, Volume 15, Issue 5, pp 1399-1406
Date: 05 Mar 2008

Survival After Pancreatectomy With Major Arterial Resection and Reconstruction

Rent the article at a discount

Rent now

* Final gross prices may vary according to local VAT.

Get Access

Abstract

Background

Absence of major arterial tumor involvement has generally been regarded as a major criterion for resectability of pancreatic tumors. We hypothesize that resection of a tumor-involved hepatic artery (HA) or celiac artery (CA) with reconstruction may offer a survival benefit to patients whose tumors were traditionally regarded as unresectable.

Methods

All patients with pancreatic adenocarcinoma treated between 1996 and 2007 were reviewed. Patients were included if they underwent resection of the HA or CA during pancreatectomy. Survival was analyzed by Kaplan-Meier survivor functions, Cox proportional hazard models, and the log rank test.

Results

Twelve patients (six men and six women) with adenocarcinoma underwent pancreatectomy with resection of a tumor-involved HA (n = 2) and/or CA (n = 10). Median age at diagnosis was 62 years (range, 53–73 years). All patients completed neoadjuvant chemoradiotherapy with or without full dose chemotherapy before resection. Procedures performed were six extended pancreaticoduodenectomies, two proximal subtotal pancreatectomies, two distal pancreatectomies, and two total pancreatectomies. Ten cases involved celiac resections, and two had isolated HA resections. The 60-day mortality was 17% (2 of 12). Median survival after diagnosis was 20 months (range, 6–41 months). Median survival after resection was 17 months (range, 1–36 months). Survival was not statistically significantly related to age, sex, margin status, or preoperative CA19-9 level. The 3-year survival was 17%. There were no 5-year survivors.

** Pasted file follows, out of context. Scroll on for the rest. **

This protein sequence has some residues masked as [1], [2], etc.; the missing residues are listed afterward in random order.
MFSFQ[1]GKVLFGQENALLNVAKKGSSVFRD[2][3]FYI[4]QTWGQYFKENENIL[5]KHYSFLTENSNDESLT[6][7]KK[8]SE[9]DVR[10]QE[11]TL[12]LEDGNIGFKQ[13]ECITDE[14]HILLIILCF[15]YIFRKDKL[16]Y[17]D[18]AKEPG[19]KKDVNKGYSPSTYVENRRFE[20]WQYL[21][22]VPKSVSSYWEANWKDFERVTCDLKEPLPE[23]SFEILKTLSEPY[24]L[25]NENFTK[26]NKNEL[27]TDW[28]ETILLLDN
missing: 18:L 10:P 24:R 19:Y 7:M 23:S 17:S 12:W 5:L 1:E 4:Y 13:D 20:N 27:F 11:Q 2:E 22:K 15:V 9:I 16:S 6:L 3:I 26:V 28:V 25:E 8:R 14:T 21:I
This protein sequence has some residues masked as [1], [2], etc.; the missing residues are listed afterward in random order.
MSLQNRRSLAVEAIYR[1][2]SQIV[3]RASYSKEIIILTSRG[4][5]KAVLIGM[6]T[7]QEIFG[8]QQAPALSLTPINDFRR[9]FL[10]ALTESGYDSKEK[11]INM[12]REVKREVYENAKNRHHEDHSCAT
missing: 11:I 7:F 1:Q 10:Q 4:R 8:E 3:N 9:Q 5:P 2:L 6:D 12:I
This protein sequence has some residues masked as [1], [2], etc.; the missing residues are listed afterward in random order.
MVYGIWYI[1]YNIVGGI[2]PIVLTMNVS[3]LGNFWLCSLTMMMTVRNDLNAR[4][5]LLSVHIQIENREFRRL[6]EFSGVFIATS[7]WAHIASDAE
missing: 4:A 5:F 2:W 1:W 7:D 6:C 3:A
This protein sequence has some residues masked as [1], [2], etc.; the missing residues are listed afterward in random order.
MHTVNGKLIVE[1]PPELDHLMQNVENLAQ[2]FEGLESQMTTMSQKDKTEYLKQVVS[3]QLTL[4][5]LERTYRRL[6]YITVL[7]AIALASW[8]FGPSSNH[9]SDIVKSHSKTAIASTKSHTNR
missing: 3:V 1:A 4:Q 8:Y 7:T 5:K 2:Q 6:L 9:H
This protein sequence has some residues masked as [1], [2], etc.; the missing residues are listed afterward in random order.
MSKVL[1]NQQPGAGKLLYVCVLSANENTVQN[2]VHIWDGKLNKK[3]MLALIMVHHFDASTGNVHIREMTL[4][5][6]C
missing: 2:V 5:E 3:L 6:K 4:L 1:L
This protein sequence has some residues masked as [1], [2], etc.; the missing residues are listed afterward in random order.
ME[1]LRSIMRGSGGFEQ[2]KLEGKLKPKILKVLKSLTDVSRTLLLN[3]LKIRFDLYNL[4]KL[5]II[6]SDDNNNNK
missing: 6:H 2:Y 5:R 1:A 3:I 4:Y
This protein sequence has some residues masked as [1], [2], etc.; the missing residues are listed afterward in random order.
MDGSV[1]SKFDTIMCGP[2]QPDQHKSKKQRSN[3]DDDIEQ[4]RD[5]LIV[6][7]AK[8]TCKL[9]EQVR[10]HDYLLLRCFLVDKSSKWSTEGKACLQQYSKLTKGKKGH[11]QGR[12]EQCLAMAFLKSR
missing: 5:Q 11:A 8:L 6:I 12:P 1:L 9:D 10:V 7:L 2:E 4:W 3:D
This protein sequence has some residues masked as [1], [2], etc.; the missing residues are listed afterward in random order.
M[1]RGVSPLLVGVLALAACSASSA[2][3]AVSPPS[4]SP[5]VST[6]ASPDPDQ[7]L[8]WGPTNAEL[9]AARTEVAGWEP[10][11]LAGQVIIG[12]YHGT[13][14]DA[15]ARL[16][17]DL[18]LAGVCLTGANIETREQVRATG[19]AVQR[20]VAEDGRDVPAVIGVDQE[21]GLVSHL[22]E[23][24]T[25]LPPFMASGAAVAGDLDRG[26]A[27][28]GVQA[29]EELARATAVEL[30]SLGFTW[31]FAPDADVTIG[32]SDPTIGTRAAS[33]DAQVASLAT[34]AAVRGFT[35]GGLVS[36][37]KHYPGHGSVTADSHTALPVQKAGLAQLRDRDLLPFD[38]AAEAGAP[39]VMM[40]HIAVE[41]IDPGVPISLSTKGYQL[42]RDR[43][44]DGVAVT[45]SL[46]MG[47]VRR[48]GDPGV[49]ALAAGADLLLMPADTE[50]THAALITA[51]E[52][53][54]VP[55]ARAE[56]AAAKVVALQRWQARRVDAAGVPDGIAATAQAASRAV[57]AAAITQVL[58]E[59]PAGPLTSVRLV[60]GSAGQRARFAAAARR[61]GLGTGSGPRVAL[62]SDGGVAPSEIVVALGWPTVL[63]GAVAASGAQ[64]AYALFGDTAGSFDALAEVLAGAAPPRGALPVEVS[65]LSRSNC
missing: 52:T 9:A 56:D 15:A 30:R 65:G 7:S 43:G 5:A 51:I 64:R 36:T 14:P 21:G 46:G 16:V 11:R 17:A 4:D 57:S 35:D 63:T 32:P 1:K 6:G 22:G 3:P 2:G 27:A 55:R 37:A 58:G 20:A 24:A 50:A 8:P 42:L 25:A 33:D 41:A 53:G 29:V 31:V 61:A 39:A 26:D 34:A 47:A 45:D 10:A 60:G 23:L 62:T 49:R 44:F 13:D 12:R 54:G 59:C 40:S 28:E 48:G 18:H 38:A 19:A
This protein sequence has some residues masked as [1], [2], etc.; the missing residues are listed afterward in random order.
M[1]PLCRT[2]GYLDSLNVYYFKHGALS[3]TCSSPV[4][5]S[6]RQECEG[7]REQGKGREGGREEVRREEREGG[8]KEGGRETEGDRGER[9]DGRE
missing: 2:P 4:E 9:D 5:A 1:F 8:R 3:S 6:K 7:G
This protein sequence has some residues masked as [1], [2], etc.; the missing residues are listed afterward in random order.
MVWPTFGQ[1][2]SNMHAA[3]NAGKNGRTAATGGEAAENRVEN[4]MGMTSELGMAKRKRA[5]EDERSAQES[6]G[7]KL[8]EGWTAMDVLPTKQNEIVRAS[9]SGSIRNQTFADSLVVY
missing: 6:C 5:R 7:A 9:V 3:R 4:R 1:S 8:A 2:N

Conclusions

Resection of the HA or CA with reconstruction may prolong survival for selected patients who undergo pancreatic resection after neoadjuvant therapy. However, this aggressive approach did not result in any long-term survivors in our series.